Tropical maritime air masses are formed in the south and over water. They are generally warm and moist.
Tropical continental air masses are formed in the south and over land. They are warm and dry.
Wind is moving air – the winds blow from areas of high pressure to areas of low pressure – this is called the pressure gradient.
In a low pressure area, the air tends to rise and in a high pressure area the air descends. When the air pressure is low, the skies are often cloudy and there is a good chance of precipitation. When the air pressure is high, the skies are generally clear and the weather is nice.
The winds carry air masses across the country. When a warm air mass and a cold air mass collide, the warm air rises up over the cold air resulting in precipitation and storms.
In Canada the prevailing winds (most common winds) are the westerlies – which blow from west to east.
The direction of the wind patterns is caused by the coriolis force – a force that deflects moving air to the right from its direction of movement. This force results in the northeast trade winds, the westerlies and the polar easterlies.
The prevailing winds in Ontario are the Westerlies.
Because Canada is a northern country, the latitude plays an important role in the general climate pattern.
Generally, the further north you are, the colder and drier the climate. This is caused by two factors – the ways the sun’s rays strike our planet and the curvature of the earth. The sun’s rays strike the planet in essentially parallel lines – these rays are more concentrated at the Equator – making that area very warm. When the same amount of the sun’s rays strikes the earth further north (in Canada) the heat is spread over a larger area because of the curvature of the earth.
Because of the northerly location of the country, much of Canada is covered by the Subarctic and Arctic Climate Regions.
Simply put, the higher the elevation the colder the temperatures. So, as you go up a mountain – the temperatures decrease. Evidence of this is the fact that there is often snow on the highest mountain peaks. As you come back down the mountain – the temperatures increase.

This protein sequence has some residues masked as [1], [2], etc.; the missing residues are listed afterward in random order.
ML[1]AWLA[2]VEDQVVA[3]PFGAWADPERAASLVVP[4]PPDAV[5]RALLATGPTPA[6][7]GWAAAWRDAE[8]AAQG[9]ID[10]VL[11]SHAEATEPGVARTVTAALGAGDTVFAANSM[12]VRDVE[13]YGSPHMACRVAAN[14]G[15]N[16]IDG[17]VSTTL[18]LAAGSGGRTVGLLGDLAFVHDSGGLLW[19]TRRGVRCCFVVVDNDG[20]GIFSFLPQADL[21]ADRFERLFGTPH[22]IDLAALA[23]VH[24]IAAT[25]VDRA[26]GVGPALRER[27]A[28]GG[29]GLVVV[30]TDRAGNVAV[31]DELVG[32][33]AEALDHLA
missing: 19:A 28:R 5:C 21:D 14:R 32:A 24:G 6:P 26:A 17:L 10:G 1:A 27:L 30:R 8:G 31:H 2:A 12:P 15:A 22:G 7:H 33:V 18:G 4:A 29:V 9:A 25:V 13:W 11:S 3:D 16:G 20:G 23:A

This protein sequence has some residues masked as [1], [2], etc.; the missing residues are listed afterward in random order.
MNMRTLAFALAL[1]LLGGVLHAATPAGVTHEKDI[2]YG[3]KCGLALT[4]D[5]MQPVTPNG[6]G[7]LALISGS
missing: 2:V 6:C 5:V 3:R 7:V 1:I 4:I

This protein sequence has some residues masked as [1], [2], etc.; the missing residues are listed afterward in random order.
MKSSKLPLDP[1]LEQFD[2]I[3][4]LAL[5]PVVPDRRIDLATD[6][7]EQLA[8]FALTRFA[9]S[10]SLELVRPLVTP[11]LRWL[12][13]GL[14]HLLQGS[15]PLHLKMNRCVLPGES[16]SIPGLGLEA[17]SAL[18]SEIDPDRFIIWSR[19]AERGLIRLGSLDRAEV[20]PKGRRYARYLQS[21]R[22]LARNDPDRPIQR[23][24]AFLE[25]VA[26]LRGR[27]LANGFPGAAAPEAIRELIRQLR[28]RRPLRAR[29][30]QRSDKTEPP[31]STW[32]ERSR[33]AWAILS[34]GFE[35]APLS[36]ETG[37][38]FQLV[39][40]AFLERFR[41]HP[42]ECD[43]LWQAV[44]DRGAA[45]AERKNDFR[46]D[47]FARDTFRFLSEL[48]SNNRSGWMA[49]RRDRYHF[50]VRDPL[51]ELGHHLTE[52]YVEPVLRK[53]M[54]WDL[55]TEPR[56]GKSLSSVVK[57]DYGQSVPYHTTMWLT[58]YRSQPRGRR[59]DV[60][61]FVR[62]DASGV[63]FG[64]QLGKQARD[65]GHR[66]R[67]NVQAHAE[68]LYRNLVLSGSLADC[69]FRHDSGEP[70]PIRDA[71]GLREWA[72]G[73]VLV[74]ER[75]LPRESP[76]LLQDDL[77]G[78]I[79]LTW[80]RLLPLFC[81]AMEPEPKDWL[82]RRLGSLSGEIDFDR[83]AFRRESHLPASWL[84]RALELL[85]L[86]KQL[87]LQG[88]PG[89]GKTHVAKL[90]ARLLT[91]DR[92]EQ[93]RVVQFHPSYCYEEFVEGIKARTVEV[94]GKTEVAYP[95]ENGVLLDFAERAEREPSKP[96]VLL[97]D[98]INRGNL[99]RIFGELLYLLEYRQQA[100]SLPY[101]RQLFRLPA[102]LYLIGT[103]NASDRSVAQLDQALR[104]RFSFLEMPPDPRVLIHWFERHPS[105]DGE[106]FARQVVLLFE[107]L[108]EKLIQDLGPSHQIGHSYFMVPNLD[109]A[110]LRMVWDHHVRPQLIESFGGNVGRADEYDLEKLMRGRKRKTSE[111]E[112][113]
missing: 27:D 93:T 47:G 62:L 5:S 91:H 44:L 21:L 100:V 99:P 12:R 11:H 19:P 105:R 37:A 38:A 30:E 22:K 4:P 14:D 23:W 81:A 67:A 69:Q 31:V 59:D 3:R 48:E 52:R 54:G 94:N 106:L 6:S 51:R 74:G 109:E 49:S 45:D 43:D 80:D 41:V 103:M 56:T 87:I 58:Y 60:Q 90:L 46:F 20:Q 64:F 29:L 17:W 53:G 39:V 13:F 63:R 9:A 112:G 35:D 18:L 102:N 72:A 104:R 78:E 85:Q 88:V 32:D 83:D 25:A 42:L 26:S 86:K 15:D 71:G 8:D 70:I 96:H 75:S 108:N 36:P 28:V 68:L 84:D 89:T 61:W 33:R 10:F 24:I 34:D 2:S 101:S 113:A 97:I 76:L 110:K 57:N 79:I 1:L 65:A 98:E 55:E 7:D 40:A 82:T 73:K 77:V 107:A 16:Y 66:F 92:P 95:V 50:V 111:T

The rate at which the temperatures increase or decrease is called the lapse rate. The average lapse rate is 1 degree change for every 100 metres of elevation.
Relief is the change of elevation and it can cause precipitation. As the mountains force the warm, moist air blowing across them to rise the water vapour in the air cools and condenses to form clouds. As more water vapour condenses the water droplets become to too heavy to stay aloft and fall as rain or snow. Most of the relief rainfall falls on the windward side of the mountain while the other side (away from the ocean) is the more protected leeward side of the mountain and has a much drier climate. This area is sometimes called the rain shadow area.
Precipitation can also occur without mountains. For example, when two air masses collide one rises above the other and the air cools – water vapour forms and falls as rain. Sometimes there an be precipitation without having two air masses or mountains. On warm sunny days, the heat from the sun can cause warm air to rise in convectional currents – the water vapour condenses and it rains. The rainfall in Southern Ontario is caused by both the frontal system and by convection currents – especially in the hot summer days.